Normally an IPO prospectus focuses solely on the company being listed. Not so with Allbirds, the shoe company, which decided to use its IPO soapbox to pontificate on how other companies should follow its lead and roll out not just initial public offerings, but sustainable ones.
Allbirds has made a name for itself in the crowded shoe space by claiming sustainability accolades. Its shoes are made from sustainably-sourced Merino wool, with insoles from castor bean oil, laces derived from discarded plastic bottles and soles made of sugarcane. The company says it wants to "reverse climate change through better business," including investing in regenerative agriculture and renewable energy. The sustainability strategy has made Allbirds quite popular, though not yet profitable. Allbirds filed its IPO prospectus August 31st and its debut trading on Nasdaq is coming up soon.
"We've had lots of other companies that came to market that were sustainable and had great ESG credentials pre-IPO, but I think what Allbirds is trying to do here is establish a public reporting protocol around this process: if you want to use the label SPO, or Sustainable Public Offering, this is their proposal for the framework that those companies would use," says Evan Harvey, Global Head of Sustainability at Nasdaq.
BSR, a prominent consulting firm specializing in ESG (Environmental, Social and Governance), hosted an advisory council composed of Allbirds representatives and stakeholders that hatched the framework "SPO Issuer Criteria." Allbirds noted in its IPO prospectus: "Our vision is that Allbirds' initial public offering will lay the groundwork that can be used by other companies for future SPOs. We are leading by example through our commitment to establishing rigorous, objective, and clearly defined ESG criteria and holding ourselves accountable to meeting those criteria. ... We believe the SPO framework establishes meaningful Issuer Criteria against which an independent third party can assess us and, in addition, provides a repeatable framework that other companies can utilize."
The SPO Issuer Criteria focuses on the importance of creating value for all stakeholders, not just shareholders. Two years ago the Business Roundtable revised its statement of the purpose of a company to emphasize stakeholder value creation, signaling an end to the prevailing view put forward by economist Milton Friedman in 1970 that "the social responsibility of business is [exclusively] to increase its profits." Specifically, the Criteria calls for meeting high ESG standards in six areas:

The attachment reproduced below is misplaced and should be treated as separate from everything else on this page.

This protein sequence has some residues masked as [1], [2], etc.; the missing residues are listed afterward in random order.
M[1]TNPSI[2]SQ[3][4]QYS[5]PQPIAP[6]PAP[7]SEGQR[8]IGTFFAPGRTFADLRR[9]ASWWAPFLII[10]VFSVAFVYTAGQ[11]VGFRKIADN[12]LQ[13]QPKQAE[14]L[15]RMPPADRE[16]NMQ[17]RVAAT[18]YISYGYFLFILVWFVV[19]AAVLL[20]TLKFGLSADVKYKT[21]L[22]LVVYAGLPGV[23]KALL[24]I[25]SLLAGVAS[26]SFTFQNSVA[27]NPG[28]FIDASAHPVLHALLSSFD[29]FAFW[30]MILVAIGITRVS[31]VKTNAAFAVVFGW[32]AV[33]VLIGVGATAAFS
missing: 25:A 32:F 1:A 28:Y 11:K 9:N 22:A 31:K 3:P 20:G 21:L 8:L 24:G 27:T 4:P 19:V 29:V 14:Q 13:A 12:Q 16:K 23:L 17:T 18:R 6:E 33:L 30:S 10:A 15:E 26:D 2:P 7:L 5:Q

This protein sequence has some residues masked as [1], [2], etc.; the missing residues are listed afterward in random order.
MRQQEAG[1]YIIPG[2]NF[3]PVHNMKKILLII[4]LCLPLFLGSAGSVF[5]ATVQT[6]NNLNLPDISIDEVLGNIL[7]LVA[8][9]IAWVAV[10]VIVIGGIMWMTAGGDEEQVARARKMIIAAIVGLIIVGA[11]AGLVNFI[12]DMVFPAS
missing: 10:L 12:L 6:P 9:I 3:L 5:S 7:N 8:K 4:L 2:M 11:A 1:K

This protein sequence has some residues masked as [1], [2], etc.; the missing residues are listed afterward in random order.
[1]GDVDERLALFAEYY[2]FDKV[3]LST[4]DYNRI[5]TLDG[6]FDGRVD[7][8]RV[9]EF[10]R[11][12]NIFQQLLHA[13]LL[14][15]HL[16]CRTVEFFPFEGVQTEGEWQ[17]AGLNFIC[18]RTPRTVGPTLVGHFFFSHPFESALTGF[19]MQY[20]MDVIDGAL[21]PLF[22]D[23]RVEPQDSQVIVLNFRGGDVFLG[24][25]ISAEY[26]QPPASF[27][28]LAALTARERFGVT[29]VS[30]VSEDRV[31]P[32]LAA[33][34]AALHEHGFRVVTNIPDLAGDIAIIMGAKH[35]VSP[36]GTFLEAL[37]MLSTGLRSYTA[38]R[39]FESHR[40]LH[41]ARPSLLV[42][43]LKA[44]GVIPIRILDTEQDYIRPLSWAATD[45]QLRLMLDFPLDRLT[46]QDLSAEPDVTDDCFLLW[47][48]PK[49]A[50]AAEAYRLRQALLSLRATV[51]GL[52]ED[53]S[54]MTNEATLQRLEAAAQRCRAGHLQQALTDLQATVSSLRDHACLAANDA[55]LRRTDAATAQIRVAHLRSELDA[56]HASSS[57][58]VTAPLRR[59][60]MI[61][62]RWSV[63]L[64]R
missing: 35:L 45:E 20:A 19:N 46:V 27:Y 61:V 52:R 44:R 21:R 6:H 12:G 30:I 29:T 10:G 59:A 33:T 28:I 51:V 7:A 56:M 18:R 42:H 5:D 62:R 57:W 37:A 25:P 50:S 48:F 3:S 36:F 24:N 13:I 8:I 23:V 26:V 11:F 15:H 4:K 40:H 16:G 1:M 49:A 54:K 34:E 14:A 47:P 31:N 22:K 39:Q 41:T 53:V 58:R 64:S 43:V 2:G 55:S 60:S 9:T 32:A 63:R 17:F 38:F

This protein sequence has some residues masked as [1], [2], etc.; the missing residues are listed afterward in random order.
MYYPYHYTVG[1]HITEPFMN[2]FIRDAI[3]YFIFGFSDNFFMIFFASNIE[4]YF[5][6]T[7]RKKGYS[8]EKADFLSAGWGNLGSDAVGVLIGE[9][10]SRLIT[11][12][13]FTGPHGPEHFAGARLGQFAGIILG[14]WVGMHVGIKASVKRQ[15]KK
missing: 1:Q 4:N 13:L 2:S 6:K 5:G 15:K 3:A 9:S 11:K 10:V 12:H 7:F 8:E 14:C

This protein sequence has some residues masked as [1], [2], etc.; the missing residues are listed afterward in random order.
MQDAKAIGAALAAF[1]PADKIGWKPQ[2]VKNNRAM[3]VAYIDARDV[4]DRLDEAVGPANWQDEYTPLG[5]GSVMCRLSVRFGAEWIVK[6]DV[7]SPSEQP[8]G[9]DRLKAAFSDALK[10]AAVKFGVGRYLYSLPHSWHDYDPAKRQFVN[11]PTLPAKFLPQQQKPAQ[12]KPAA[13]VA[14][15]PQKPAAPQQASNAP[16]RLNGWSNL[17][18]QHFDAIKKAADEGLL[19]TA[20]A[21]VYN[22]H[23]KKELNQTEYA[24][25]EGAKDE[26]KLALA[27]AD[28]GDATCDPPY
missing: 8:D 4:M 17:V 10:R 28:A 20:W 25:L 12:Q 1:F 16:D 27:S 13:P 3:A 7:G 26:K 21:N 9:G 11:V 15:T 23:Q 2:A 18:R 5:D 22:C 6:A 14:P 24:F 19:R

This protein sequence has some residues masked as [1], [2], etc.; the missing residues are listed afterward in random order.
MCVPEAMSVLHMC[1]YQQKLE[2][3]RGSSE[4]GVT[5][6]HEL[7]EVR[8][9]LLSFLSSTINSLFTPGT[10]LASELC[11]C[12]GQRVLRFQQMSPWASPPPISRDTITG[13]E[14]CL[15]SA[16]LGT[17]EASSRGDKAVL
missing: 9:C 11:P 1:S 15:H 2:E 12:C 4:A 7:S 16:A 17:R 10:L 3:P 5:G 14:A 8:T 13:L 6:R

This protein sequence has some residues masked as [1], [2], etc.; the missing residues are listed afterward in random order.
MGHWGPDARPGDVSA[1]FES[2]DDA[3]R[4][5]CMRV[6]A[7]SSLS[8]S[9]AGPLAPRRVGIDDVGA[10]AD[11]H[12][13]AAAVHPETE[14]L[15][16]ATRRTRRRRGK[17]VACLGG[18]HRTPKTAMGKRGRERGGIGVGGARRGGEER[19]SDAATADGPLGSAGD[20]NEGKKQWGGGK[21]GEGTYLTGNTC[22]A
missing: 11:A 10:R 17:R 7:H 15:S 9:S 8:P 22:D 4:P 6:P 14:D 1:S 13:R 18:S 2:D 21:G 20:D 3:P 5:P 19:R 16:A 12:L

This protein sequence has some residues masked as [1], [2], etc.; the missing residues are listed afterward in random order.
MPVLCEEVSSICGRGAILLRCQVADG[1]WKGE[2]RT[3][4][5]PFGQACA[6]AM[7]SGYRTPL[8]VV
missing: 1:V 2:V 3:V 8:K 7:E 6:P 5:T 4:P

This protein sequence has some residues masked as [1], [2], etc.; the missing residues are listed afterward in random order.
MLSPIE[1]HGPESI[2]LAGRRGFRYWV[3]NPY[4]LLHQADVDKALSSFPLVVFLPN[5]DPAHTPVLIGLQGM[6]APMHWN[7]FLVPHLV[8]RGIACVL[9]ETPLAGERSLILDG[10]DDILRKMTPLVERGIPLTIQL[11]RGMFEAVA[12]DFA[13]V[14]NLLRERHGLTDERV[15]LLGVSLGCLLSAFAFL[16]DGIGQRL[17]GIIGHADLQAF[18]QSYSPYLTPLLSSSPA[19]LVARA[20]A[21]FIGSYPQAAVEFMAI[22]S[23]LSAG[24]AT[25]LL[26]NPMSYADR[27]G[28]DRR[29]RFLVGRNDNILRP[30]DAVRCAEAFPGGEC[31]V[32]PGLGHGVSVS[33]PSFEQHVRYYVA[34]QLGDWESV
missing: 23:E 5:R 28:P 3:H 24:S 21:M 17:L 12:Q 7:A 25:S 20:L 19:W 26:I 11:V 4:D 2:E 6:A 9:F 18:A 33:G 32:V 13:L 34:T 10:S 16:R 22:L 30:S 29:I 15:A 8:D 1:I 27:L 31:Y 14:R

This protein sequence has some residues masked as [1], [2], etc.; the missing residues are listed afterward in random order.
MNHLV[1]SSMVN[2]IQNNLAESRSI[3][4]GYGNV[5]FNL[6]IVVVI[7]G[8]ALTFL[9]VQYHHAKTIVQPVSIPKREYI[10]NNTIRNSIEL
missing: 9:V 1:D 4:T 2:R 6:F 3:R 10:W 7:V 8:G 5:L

- ESG Rating: the issuer should appear in the top third of an independent, credible ESG third-party ranking prior to the IPO.
- Mission and Purpose: the issuer should spell out "how positive social and/or environmental impact is embedded in its business model, products, and services as they relate to key stakeholders (e.g., customers, employees, suppliers, shareholders, and external stakeholders) as evidenced through company reporting." If the issuer is a certified Public Benefit Corporation like Allbirds, this meets the criteria. The issuer should commit to reporting annually on its ESG performance using frameworks such as the Sustainability Accounting Standards Board (SASB), the Global Reporting Initiative (GRI), or an integrated reporting approach.
- Climate and Environment: the issuer should disclose climate-related risks according to the Task Force on Climate Related Financial Disclosures (TCFD) recommendations. The issuer should also disclose its carbon emissions, including those of its supply chain and sphere of influence, commit to net zero emissions by 2040, and do its part to help achieve the goals of the Paris Agreement on global warming. The issuer needs to have environmental, health and safety policies and programs.
- Value Chain: the issuer needs to have environmental and labor rights programs in place for its supply chain and be able to monitor and report on progress.
- People: the issuer needs to have employee diversity targets, programs and training and report on pay equity. It needs to guarantee its employees a living wage and have a human rights policy in place.
- Governance: the board needs to oversee ESG at the company through board committee work, and tie executive pay to ESG performance. The board itself should be diverse in its makeup. The issuer should have a Chief Sustainability Officer, an ethics policy, and a whistleblower hotline. And finally, "Issuer commits to align, within six months of IPO, its policy advocacy, political contributions, and trade association engagement with these sustainability criteria."
The Allbirds SPO framework may be foreshadowing future mandatory ESG rules for issuers; the Biden Securities and Exchange Commission is currently looking closely at ESG, and the EU and other markets already have some requirements. "We don't know what shape it will be in, or how difficult it will be for companies to manage, but there are regulatory signals flashing here in the U.S., just like there are in the rest of the world," says Harvey of Nasdaq. The SEC recently approved a Nasdaq listing requirement on board diversity. Nasdaq itself has no plans to create ESG rules for issuers.
Nasdaq does offer advisory and benchmarking services for companies wanting to learn more about ESG, and demand for all things ESG is exploding. "We used to have questions about 'why', says Harvey. "We would talk to companies about why it's important to engage on ESG. Now, the conversation is almost entirely about how." Allbirds thinks its six steps to an SPO can provide the roadmap.